6 Natural Ways To Dye Your Hair Without Chemicals

It’s time to think outside the box.

May 11, 2016
brides hair

Whether you’re trying to cover up grays or just looking for a change, coloring your hair can make you feel like a brand new you. But it’s hard to be stoked after reading the long list of suspicious ingredients in synthetic hair dye. According to the National Cancer Institute, there are more than 5,000 different chemicals used in hair dye products, many of which are known carcinogens (though cancer has yet to be directly linked to hair dye in studies). Luckily, there are plenty of completely natural, nontoxic ways to update your look. Click through the slideshow to see some of your options.

woman in sunlight
Jaroslav Monchak/shutterstock
Go From Dirty To Golden Blonde

Honey naturally contains hydrogen peroxide, a natural bleaching agent, and cinnamon has the ability to turn hair golden. (You can also try this concoction if you want reddish highlights in your brown or black hair.) Most recipes call for equal parts cinnamon and honey, plus another part of either conditioner or olive oil. Mix it all together, massage into your hair, and let it sit for about an hour before rinsing. As with other natural hair dyes, you may need to do it several times to get the results you want. You can learn more about the process at A Little Loopy, But I’m Hooked

Related: Ways To Use Honey Outside The Kitchen

lady in yellow wearing a hat
Max kegfire/shutterstock
Go From Light Brown To Dark Brunette

Black walnut hulls stain just about everything they come in contact with, so they’ll give you a more permanent dye job than most other natural ingredients. Start by crushing walnuts (or you can buy black walnut hull powder), and boil the hulls in a pot of water for at least 30 minutes to make a super-dark walnut tea. After it cools, let your hair soak in the dye for up to 20 minutes, depending on the shade you’re going for. Be sure not to rub it into your scalp too much (you can coat your hairline with coconut oil to protect against accidental staining). Check out this how-to by Alex at the Almost Exactly blog for more instructions. 

woman in denim jacket
Leszek Glasner/shutterstock
Go From Solid Brunette To Blonde Highlights

Chamomile tea is your go-to ingredient for achieving golden highlights. You can brew the tea and then rinse your hair with it after a homemade shampoo. You should pour the tea over your hair several times (catching it in a bowl or basin so you can reuse it), and then let it soak into your hair for at least an hour before rinsing with clean water. For an easier, more gradual method, you can also try making your own chamomile deep conditioner the way DIY blogger Rebecca Kelsey Sampson does with moisturizing ingredients like honey and olive oil. She says you’ll start to see results in about three weeks if you use it several times each week.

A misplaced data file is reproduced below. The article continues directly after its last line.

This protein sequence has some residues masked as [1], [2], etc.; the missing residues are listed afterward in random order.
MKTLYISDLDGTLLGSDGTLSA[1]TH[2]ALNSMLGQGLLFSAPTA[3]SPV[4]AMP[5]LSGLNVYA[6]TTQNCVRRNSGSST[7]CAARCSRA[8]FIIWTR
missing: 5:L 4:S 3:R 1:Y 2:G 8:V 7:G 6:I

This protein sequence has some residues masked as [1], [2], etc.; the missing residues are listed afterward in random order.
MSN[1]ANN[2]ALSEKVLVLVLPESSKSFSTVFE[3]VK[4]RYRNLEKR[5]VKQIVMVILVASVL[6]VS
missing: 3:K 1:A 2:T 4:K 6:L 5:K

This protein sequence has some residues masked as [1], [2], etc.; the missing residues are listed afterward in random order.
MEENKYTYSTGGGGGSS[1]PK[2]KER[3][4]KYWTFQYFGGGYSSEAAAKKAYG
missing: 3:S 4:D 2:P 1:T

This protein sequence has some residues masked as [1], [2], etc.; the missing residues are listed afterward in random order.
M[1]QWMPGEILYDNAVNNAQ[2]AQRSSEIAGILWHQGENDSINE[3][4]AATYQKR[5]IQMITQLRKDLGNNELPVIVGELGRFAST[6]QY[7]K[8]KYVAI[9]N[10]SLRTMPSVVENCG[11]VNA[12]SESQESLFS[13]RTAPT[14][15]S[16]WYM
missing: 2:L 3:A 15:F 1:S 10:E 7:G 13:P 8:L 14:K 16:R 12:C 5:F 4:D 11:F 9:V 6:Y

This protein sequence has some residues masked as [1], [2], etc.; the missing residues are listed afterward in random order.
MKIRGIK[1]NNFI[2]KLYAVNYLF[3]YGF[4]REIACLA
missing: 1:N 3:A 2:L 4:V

woman with red hair
Yuliya Yafimik/shutterstock
Go From Any Shade To Red

Henna will give you shades ranging from strawberry blonde to dark auburn, depending on your natural hair color and how many times you apply it. You can easily buy henna powder (which comes from the henna plant) online. The color will last for a couple of months before you need to reapply, similar to most commercial hair dyes. Mix your henna powder with water several hours in advance to let the dye activate. After that, the process is similar to how you would use drugstore dye—apply to hair using rubber gloves, cover with a shower cap, let it sit, and rinse. For all the specifics, including what shade you can expect your hair to turn, check out this in-depth tutorial by blogger Allyson Kramer.

Related: The 8 Most Toxic Things On Drugstore Shelves

woman with headphones and shades
Go From Blonde To Dark Brunette

Going from blonde to dark brown is a big jump, and when going the natural route you’ve got to be patient. Adding indigo powder to henna will dye your hair super-dark, but according to The Paleo Babe blog, the best thing to do is transition through shades of red over several days if you have blonde hair and don’t want it to turn out greenish. The more often you do it, the darker your hair will be.

gray roots
chutima chaochaiya/shutterstock
Hide Grays

An herbal rinse using sage may be what you’re looking for (but only if your hair is naturally dark). It won’t give you 100 percent coverage, but it will blend the grays in to lessen the stark contrast between dark brown and silver. Sage has been used for centuries to darken hair, and Amanda at Vintage Amanda adds black tea to her rinse recipe for some extra oomph. To use, simply pour the rinse through your hair after a normal shampoo, and let it soak for a few minutes before rinsing out. Your hair will darken gradually over time, which means you need to keep using it regularly.